Picture credit: Twice25
I've been thinking about this because I wrote an article for EzineArticles on Revision Tips for Slacker Students and that made me consider about how it applied to me. I got a 2:2 a few years back myself, partly due to ill-health but also as a result of a lack of 'smarts'. I was smart, I just didn't have 'smarts', if you see what I mean. I was insufficiently worldly-wise (or college-wise) to pick up on the tricks and tips that leverage your classification up those crucial few points.
So if I could go back in a time machine, what would I do differently? Well, based on the results obtained, I would make vastly more use of my mp3 player (which is a cute little Muvo, half the price of an iPod and does everything I need it to do. It's been dropped, sprayed with water and has skulked around the bottom of my packed handbag for a couple of years now, and yet it still works like clockwork).
Basically I had a kind of a breakdown in my second year – I say kind of, because it amounted to regular, prolonged and very unpleasant panic attacks. These made traditional revision techniques very nearly impossible due to the malaise and fatigue they resulted in even when over. So I had to try something else and hit on the option of recording all my lecture notes onto my Muvo, then just lying in the dark and listening to it. (I realise this isn't exactly a revolutionary method now – or even then – but I hadn't tried it myself). This amounted to, I'd estimate, maybe 70% of my revision for my second year exams.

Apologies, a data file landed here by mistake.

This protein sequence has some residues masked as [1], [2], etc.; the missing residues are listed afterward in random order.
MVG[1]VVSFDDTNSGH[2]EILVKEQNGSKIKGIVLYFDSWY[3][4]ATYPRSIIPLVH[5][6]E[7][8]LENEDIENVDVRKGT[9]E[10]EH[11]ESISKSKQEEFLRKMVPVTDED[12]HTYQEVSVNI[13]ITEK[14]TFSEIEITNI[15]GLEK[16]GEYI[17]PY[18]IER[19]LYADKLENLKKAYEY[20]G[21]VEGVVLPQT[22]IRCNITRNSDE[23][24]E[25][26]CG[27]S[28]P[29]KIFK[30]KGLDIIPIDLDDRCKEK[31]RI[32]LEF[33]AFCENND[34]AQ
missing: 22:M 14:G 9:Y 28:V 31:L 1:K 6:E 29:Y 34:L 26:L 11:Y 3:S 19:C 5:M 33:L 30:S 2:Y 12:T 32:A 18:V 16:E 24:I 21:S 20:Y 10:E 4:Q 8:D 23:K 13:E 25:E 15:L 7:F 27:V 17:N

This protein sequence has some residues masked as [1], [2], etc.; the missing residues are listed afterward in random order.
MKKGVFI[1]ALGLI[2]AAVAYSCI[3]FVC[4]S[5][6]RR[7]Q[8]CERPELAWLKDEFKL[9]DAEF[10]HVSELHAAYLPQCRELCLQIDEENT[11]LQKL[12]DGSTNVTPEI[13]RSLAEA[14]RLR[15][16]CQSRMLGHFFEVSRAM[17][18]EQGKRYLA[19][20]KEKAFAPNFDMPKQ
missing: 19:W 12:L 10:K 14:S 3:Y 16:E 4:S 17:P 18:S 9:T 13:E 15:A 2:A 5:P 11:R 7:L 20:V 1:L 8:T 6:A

What were the results? Well, I didn't ace every test, or anything. But I did pass everything, with quite tolerable grades, average-to-good for the most part. Which surprised me, considering my state for half of the year.
What is really interesting is that my mental and physical health was much better in my third year. I considerably reduced my use of this technique as a result, and returned to conventional study methods. And what was the result of that? Errrr, average – not average-to-good, note – results across the board. Except for the one low-credit module I actually failed, but that's a story for the next post.
And that was after a year of working away at much more labour-intensive techniques than listening to my little Muvo. Drat. Kids, it's not an original thought, but sometimes it really is more important to work smart than to work hard. Although working hard, smartly, is the preferred option, always, and the one I recommend to you.
I'll detail my other illuminations on what I should have done to get a 2:1 during my degree course in another post.